Andy Stone: A Stone’s Throw
August 15, 2012
Subversive! That’s what it was. Damned subversion.
An assault on God and country. And right there on TV, in the middle of the Olympics.
Is nothing sacred?
OK. Timeout. I have to say I wasn’t outraged by the subversion so much as I was saddened – but we’ll get back to that in a moment.
First, let me note that I was not captivated by the Olympics this time around, though the fault, I am sure, was entirely my own, not the Olympics’.
They were a grand display of all that is best – physically best, at least – in the human race.
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In any case, we did watch the closing ceremony. And that was when I was slammed by that display of subversion: a video of John Lennon singing “Imagine.”
It was not a minor, offhand passing moment of accidental subversion.
The song was a centerpiece, played in full, with sweet children performing the lyrics in sign language.
But for all the sweetness, that song most certainly is subversive.
In case you’ve forgotten, here are the opening lines:
“Imagine there’s no heaven/It’s easy if you try/No hell below us/Above us only sky/ Imagine all the people/Living for today.”
For those who are a little slow on the uptake, those lines are a clear attack on religion.
Lennon was flat-out saying that religion, with its thoughts of heaven and hell, is keeping people from living, really and truly and properly, “for today.”
And here are the next few lines:
“Imagine there’s no countries/It isn’t hard to do/Nothing to kill or die for/And no religion too/Imagine all the people/Living life in peace.”
So, clearly, it’s an attack on God and country. And not just an attack on one particular God or one particular country but an attack on the entire idea of God and country.
We could be “living life in peace” if it weren’t for God and country.
And how bizarre beyond bizarre, subversive beyond subversion, to play it at the closing ceremony of the Olympics, which are an orgy of nationalism.
And then, icing on that layer-cake of subversion, we get to the next verse:
“Imagine no possessions/I wonder if you can/No need for greed or hunger/A brotherhood of man.”
That’s communism – plain and simple.
Our hot-fudge sundae of nationalism, with a rich candy coating of commercialism, was suddenly topped by this bright red cherry of communism.
Well, of course, I wasn’t outraged. Not me. You know what kind of rotten person I am.
But, as I said, I was saddened.
What touched me first, of course, was the unavoidable memory of Lennon’s violent death, American-style: assassinated in the street by a madman with a gun. Little Johnny Lennon from Liverpool, truly American at last.
What a tragedy. What a waste.
But then I was struck by what was, for me, maybe even sadder: the sugar-coated trivialization of that song’s deeply felt subversion.
It was as if, in honoring John Lennon, Britain and the world were patting him on the head and saying, “Yes, yes, dear boy. Aren’t you just ever so precious?”
We play his beautiful melody and listen to his clear, simple voice and we cheerfully ignore the searing reality of his actual words: Religion and Country are nothing more or less than things “to kill or die for.” And private property is the root of most evils.
What’s outrageous is that there isn’t any outrage. What’s outrageous is that the savage intelligence and wit of John Lennon has been stripped of all meaning and turned into a sweet little hymn to play between the flag-waving and the commercials for soda pop, soap powder and credit cards.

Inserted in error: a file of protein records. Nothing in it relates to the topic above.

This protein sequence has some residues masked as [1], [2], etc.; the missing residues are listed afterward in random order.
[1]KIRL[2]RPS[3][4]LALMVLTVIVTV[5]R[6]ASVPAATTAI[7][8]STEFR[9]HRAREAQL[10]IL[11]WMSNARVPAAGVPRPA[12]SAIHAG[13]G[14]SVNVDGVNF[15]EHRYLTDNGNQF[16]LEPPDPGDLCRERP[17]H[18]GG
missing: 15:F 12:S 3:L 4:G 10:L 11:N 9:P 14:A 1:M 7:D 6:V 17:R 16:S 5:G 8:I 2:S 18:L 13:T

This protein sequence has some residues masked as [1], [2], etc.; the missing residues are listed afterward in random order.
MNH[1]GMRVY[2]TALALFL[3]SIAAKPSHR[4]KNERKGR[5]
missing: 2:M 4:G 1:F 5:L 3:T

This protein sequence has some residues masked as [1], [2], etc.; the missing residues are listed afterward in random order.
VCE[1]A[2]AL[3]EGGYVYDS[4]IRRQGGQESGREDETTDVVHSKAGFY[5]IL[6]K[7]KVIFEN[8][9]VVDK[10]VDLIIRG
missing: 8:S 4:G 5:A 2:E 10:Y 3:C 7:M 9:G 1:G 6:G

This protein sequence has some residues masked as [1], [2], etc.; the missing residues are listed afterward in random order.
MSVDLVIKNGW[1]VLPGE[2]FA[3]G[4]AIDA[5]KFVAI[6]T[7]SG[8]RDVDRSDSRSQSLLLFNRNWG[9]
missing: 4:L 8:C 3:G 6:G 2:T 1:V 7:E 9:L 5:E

“You may say I’m a dreamer,” Lennon sang. “But I’m not the only one. I hope someday you’ll join us. And the world will live as one.”
Fat chance. More likely that we’ll buy the world a Coke.
At least that’s what they’re counting on.
What they’re counting on is for all of us to be so tone-deaf – or just plain deaf – that we can’t hear, can’t listen, can’t, damn it, understand the words that are ringing in our ears.
Forgive me if I step back for a moment to take a wider view and mourn for the lost promise (at least it seemed like a promise) of those long-ago days when Lennon was still alive and we all still had some hope that we could change the world for the better. (And most definitely not by buying it a Coke).
We were, of course, young and foolish, idealistic and hopeful. We believed in the Brotherhood of Man. We believed in peace – or, at least (thank you again, John) in giving peace a chance.
And, well, you can see how all that worked out.
If things are not colder and meaner now then they were then (Lennon wrote “Imagine” in 1970 or 1971 – at the height of the Vietnam War, not that long after the Kent State killings), things are certainly not any warmer or cuddlier.
We are wracked by strife, prejudice, poverty and inequality. Religion and nationalism are taking over politics and it looks like our government is up for sale to the highest bidder. (“I have a bid from Koch Industries for one billion dollars! Going once, going twice …”)
The song the Olympics should have featured was from The Who (whose performance at the Closing Ceremonies wasn’t broadcast by NBC, because the network desperately needed to air the premier of its newest soon-to-fail sitcom).
You know the song I mean. The one where Roger Daltry declares “I’ll get on my knees and pray, we don’t get fooled again!” Then he lets out one of the great screams in rock ‘n’ roll history and howls, “Meet the new boss! Same as the old boss!”
No wonder NBC didn’t want to let those guys on the air.
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